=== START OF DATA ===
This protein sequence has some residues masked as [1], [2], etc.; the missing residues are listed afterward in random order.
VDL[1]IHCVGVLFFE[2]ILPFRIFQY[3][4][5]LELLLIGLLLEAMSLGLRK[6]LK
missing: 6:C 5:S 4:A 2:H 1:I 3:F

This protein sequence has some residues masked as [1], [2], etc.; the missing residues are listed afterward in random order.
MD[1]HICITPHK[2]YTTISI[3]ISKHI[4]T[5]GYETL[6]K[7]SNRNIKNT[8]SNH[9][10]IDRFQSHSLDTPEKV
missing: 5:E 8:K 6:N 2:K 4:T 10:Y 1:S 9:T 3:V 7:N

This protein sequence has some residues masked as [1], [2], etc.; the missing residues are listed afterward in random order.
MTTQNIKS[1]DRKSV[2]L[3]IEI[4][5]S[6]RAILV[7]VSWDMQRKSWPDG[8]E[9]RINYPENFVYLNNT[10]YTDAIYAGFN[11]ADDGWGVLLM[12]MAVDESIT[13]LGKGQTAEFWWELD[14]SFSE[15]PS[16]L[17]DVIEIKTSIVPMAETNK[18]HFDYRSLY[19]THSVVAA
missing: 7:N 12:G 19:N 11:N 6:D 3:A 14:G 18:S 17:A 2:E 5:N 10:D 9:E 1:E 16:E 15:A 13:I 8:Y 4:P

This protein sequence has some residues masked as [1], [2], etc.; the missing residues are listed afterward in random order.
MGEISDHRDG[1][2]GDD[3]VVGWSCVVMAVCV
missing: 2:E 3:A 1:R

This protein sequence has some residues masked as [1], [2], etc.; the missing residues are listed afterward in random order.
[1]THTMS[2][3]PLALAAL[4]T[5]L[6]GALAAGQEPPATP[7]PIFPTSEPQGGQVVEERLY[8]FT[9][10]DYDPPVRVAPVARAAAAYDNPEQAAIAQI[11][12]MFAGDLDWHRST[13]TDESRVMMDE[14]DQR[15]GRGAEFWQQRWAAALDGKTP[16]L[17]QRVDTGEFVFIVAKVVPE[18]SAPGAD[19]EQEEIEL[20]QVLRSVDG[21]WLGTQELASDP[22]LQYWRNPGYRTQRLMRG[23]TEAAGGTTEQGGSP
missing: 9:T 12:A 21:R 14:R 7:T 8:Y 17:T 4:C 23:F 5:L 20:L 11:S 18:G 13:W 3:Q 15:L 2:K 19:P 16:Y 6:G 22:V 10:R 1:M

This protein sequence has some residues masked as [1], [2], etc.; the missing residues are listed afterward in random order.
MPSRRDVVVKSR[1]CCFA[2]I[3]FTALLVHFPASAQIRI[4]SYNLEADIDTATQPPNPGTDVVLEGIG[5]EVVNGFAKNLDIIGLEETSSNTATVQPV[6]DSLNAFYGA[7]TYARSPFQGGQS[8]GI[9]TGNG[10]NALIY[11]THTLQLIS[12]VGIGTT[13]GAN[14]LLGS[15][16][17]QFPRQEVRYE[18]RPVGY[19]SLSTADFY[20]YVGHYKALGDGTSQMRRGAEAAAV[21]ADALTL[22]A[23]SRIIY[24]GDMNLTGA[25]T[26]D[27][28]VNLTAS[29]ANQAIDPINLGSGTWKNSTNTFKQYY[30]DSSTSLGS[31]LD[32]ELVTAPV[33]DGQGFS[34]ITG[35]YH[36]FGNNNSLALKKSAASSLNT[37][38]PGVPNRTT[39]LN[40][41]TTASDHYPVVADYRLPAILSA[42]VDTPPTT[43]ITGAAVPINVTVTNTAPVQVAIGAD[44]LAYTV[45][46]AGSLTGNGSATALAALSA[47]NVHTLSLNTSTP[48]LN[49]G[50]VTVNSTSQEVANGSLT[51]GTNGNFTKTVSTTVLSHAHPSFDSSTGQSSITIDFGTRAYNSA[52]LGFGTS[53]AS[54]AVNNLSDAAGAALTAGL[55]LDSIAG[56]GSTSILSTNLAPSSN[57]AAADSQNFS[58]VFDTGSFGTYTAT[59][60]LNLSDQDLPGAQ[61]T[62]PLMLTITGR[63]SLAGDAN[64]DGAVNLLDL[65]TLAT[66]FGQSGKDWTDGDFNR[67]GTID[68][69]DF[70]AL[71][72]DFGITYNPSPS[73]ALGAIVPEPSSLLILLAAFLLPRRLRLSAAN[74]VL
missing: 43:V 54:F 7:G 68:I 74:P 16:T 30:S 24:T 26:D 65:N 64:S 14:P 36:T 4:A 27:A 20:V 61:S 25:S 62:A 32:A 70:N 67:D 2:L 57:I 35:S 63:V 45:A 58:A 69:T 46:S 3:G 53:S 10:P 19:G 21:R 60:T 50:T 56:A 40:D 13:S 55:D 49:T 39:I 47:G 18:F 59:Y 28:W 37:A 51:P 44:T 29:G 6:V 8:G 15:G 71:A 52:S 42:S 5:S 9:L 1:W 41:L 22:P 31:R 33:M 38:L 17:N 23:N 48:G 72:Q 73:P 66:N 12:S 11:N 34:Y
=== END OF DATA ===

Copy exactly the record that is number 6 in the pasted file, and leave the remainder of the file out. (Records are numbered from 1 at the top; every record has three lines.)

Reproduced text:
This protein sequence has some residues masked as [1], [2], etc.; the missing residues are listed afterward in random order.
MPSRRDVVVKSR[1]CCFA[2]I[3]FTALLVHFPASAQIRI[4]SYNLEADIDTATQPPNPGTDVVLEGIG[5]EVVNGFAKNLDIIGLEETSSNTATVQPV[6]DSLNAFYGA[7]TYARSPFQGGQS[8]GI[9]TGNG[10]NALIY[11]THTLQLIS[12]VGIGTT[13]GAN[14]LLGS[15][16][17]QFPRQEVRYE[18]RPVGY[19]SLSTADFY[20]YVGHYKALGDGTSQMRRGAEAAAV[21]ADALTL[22]A[23]SRIIY[24]GDMNLTGA[25]T[26]D[27][28]VNLTAS[29]ANQAIDPINLGSGTWKNSTNTFKQYY[30]DSSTSLGS[31]LD[32]ELVTAPV[33]DGQGFS[34]ITG[35]YH[36]FGNNNSLALKKSAASSLNT[37][38]PGVPNRTT[39]LN[40][41]TTASDHYPVVADYRLPAILSA[42]VDTPPTT[43]ITGAAVPINVTVTNTAPVQVAIGAD[44]LAYTV[45][46]AGSLTGNGSATALAALSA[47]NVHTLSLNTSTP[48]LN[49]G[50]VTVNSTSQEVANGSLT[51]GTNGNFTKTVSTTVLSHAHPSFDSSTGQSSITIDFGTRAYNSA[52]LGFGTS[53]AS[54]AVNNLSDAAGAALTAGL[55]LDSIAG[56]GSTSILSTNLAPSSN[57]AAADSQNFS[58]VFDTGSFGTYTAT[59][60]LNLSDQDLPGAQ[61]T[62]PLMLTITGR[63]SLAGDAN[64]DGAVNLLDL[65]TLAT[66]FGQSGKDWTDGDFNR[67]GTID[68][69]DF[70]AL[71][72]DFGITYNPSPS[73]ALGAIVPEPSSLLILLAAFLLPRRLRLSAAN[74]VL
missing: 43:V 54:F 7:G 68:I 74:P 16:T 30:S 24:T 26:D 65:N 64:S 14:P 36:T 4:A 27:A 20:V 61:S 25:S 62:A 32:A 70:N 67:D 2:L 57:I 35:S 63:V 45:A 58:A 69:T 46:S 3:G 53:S 10:P 19:G 21:R 60:T 50:T 56:A 40:D 13:S 55:D 49:T 39:I 47:G 18:F 59:Y 28:W 37:A 51:P 44:T 29:G 6:V 8:G 15:G 71:A 52:S 42:S 5:S 9:L 1:W 41:L 22:P 31:R 33:M 38:L 17:N 23:N 48:G 72:Q 73:P 66:N 12:S 11:N 34:Y